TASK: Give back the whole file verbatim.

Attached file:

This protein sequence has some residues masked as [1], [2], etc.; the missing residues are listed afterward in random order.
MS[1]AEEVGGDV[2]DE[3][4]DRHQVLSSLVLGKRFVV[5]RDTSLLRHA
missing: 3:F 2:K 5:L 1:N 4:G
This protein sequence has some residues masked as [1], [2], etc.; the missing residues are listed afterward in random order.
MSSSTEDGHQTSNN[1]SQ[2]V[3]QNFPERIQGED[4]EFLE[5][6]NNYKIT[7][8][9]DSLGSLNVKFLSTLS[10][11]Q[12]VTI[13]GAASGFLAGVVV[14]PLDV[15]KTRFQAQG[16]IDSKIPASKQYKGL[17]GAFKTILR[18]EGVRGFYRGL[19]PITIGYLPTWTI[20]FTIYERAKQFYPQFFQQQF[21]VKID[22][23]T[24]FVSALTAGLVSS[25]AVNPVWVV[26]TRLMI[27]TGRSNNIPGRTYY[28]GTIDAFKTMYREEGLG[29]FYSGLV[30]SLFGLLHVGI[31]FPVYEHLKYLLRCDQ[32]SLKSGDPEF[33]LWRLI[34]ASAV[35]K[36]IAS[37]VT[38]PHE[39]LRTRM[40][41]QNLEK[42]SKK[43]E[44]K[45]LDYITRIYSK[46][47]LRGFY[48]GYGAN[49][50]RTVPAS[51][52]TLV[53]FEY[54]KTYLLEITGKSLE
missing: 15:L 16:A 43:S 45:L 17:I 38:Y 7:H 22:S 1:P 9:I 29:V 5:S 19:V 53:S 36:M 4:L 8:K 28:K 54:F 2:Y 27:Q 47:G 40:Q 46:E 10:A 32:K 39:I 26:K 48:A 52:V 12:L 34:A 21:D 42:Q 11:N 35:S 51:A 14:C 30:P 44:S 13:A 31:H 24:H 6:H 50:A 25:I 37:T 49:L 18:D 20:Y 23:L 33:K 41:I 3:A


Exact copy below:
This protein sequence has some residues masked as [1], [2], etc.; the missing residues are listed afterward in random order.
MS[1]AEEVGGDV[2]DE[3][4]DRHQVLSSLVLGKRFVV[5]RDTSLLRHA
missing: 3:F 2:K 5:L 1:N 4:G
This protein sequence has some residues masked as [1], [2], etc.; the missing residues are listed afterward in random order.
MSSSTEDGHQTSNN[1]SQ[2]V[3]QNFPERIQGED[4]EFLE[5][6]NNYKIT[7][8][9]DSLGSLNVKFLSTLS[10][11]Q[12]VTI[13]GAASGFLAGVVV[14]PLDV[15]KTRFQAQG[16]IDSKIPASKQYKGL[17]GAFKTILR[18]EGVRGFYRGL[19]PITIGYLPTWTI[20]FTIYERAKQFYPQFFQQQF[21]VKID[22][23]T[24]FVSALTAGLVSS[25]AVNPVWVV[26]TRLMI[27]TGRSNNIPGRTYY[28]GTIDAFKTMYREEGLG[29]FYSGLV[30]SLFGLLHVGI[31]FPVYEHLKYLLRCDQ[32]SLKSGDPEF[33]LWRLI[34]ASAV[35]K[36]IAS[37]VT[38]PHE[39]LRTRM[40][41]QNLEK[42]SKK[43]E[44]K[45]LDYITRIYSK[46][47]LRGFY[48]GYGAN[49][50]RTVPAS[51][52]TLV[53]FEY[54]KTYLLEITGKSLE
missing: 15:L 16:A 43:S 45:L 17:I 38:Y 7:H 22:S 1:P 9:I 29:V 5:S 19:V 53:S 36:M 4:L 8:K 28:K 54:F 2:Y 27:Q 47:G 40:Q 46:E 10:A 32:K 39:I 26:K 48:A 52:V 12:L 34:A 21:D 42:Q 11:N 35:S 51:A 14:C 30:P 44:S 13:A 31:H 24:H 6:H 50:A 25:I 37:T 49:L 18:D 20:Y 23:L 33:K 41:I 3:A